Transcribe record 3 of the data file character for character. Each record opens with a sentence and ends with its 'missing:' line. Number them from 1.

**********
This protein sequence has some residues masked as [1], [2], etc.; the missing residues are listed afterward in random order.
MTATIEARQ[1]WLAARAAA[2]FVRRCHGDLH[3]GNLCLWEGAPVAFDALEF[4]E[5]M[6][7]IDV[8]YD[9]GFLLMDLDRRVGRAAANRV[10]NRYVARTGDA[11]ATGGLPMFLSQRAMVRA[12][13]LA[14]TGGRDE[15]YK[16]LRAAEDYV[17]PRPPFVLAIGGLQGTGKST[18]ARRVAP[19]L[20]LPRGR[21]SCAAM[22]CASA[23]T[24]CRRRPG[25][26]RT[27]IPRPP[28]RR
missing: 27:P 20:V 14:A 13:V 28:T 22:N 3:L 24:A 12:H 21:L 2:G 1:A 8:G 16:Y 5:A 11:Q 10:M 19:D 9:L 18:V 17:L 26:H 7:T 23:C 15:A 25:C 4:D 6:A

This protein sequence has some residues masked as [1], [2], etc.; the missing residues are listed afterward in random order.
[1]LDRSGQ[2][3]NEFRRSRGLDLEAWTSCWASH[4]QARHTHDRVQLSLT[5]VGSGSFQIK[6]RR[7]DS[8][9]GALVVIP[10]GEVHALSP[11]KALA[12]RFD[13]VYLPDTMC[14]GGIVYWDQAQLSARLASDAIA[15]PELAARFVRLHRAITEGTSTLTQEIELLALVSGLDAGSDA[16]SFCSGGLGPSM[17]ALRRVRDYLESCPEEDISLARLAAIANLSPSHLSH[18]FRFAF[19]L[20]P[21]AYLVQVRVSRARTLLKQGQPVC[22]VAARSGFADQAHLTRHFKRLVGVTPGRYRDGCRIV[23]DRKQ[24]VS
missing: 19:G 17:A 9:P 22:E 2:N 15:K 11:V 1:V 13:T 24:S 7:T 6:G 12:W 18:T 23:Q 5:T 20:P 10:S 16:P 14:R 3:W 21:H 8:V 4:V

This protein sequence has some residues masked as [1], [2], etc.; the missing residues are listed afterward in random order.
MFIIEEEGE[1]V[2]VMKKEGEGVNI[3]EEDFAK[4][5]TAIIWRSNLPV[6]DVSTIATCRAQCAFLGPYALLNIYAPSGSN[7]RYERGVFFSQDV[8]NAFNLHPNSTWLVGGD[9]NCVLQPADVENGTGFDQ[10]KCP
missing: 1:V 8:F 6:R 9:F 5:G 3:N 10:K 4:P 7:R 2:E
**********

This protein sequence has some residues masked as [1], [2], etc.; the missing residues are listed afterward in random order.
MFIIEEEGE[1]V[2]VMKKEGEGVNI[3]EEDFAK[4][5]TAIIWRSNLPV[6]DVSTIATCRAQCAFLGPYALLNIYAPSGSN[7]RYERGVFFSQDV[8]NAFNLHPNSTWLVGGD[9]NCVLQPADVENGTGFDQ[10]KCP
missing: 1:V 8:F 6:R 9:F 5:G 3:N 10:K 4:P 7:R 2:E